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Tragic Details Found In Buddy Holly's Autopsy Report

Though Buddy Holly's career lasted only two short years, his impact on rock 'n' roll and pop culture are undeniable. Born Charles Hardin Holley to a musical family in Lubbock, Texas, All That's Interesting states that he spent his youth focusing on learning and playing music. In 1955, Holly, then a teenager, opened for Elvis. By 1957, he released his song "That'll Be the Day" with his band, The Crickets. The song topped the charts and made the band a hit. With their song's success...

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Tragic Details Found In Buddy Holly's Autopsy Report
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    Tragic Details Found In Buddy Holly's Autopsy Report

    Tragic Details Found In Buddy Holly's Autopsy Report

    Though Buddy Holly's career lasted only two short years, his impact on rock 'n' roll and pop culture are undeniable. Born Charles Hardin Holley to a musical family in Lubbock, Texas, All That's Interesting states that he spent his youth focusing on learning and playing music. In 1955, Holly, then a teenager, opened for Elvis. By 1957, he released his song "That'll Be the Day" with his band, The Crickets. The song topped the charts and made the band a hit. With their song's success, Holly and The Crickets went on tour. In August of that year, they were the first white act to take the stage at Harlem's famed Apollo Theater (via The Vintage News).

    How Buddy Holly Got His Stage Name

    How Buddy Holly Got His Stage Name

    In the music industry, image can be everything. It's not just about success, sales, or musical talent (though it's tough to get very far without copious amounts of at least some of those traits). It's also about developing a persona, carving out a unique identity for a band or musician.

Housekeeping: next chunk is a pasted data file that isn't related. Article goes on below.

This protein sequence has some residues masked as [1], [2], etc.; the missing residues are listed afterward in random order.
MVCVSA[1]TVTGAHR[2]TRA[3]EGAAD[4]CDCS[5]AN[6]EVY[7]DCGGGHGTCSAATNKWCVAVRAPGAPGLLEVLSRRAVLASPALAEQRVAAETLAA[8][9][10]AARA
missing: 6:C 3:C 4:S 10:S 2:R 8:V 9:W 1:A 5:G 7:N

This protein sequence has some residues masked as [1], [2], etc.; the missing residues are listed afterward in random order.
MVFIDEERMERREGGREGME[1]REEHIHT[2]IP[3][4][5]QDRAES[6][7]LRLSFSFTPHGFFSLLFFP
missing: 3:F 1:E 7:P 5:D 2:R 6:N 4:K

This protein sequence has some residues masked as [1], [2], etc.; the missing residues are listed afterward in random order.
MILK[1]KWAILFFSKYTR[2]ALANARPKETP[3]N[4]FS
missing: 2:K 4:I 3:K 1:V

Why The Beatles Wouldn't Have Existed Without Buddy Holly's Band

    Why The Beatles Wouldn't Have Existed Without Buddy Holly's Band

    Buddy Holly has had a tremendous impact on music. The talented young man died in an infamous plane crash on February 3, 1959, alongside Ritchie Vallens and the Big Bopper, at the tender age of just 22. The musical world mourned. It continues to. These rock 'n' roll pioneers' work will never be forgotten, though. They passed the torch on to generations of remarkable musicians that followed.

    The Untold Truth Of Buddy Holly And The Crickets

    It's said that one of the inspirations for The Beatles was Buddy Holly and the Crickets. The Fab Four's first single was a Holly tune, a cover of "That'll Be the Day," as was the first single for another British band you might have heard of, the Rolling Stones — "Not Fade Away." As for the Stones, Keith Richards called Holly and company "the world's first self-contained rock and roll band." Texas Monthly said in 1995, "it is difficult to find a modern-day rocker whose look or sound does not ultimately amount to a celebration of Buddy Holly." And that's undeniably true.

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